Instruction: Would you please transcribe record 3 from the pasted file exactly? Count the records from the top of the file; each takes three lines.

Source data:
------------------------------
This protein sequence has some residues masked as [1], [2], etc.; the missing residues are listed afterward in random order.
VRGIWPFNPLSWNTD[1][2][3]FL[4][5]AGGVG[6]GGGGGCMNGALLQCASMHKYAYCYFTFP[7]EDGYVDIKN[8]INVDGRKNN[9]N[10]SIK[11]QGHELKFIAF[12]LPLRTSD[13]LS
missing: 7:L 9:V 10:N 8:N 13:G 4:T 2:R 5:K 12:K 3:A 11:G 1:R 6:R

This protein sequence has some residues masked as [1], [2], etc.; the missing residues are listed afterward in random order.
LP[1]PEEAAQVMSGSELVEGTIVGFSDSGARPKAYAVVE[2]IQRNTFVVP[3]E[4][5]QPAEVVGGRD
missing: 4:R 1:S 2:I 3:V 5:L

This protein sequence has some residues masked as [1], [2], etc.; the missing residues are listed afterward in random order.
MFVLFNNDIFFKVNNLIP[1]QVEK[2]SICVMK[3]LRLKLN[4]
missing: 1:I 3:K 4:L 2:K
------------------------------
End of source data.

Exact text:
This protein sequence has some residues masked as [1], [2], etc.; the missing residues are listed afterward in random order.
MFVLFNNDIFFKVNNLIP[1]QVEK[2]SICVMK[3]LRLKLN[4]
missing: 1:I 3:K 4:L 2:K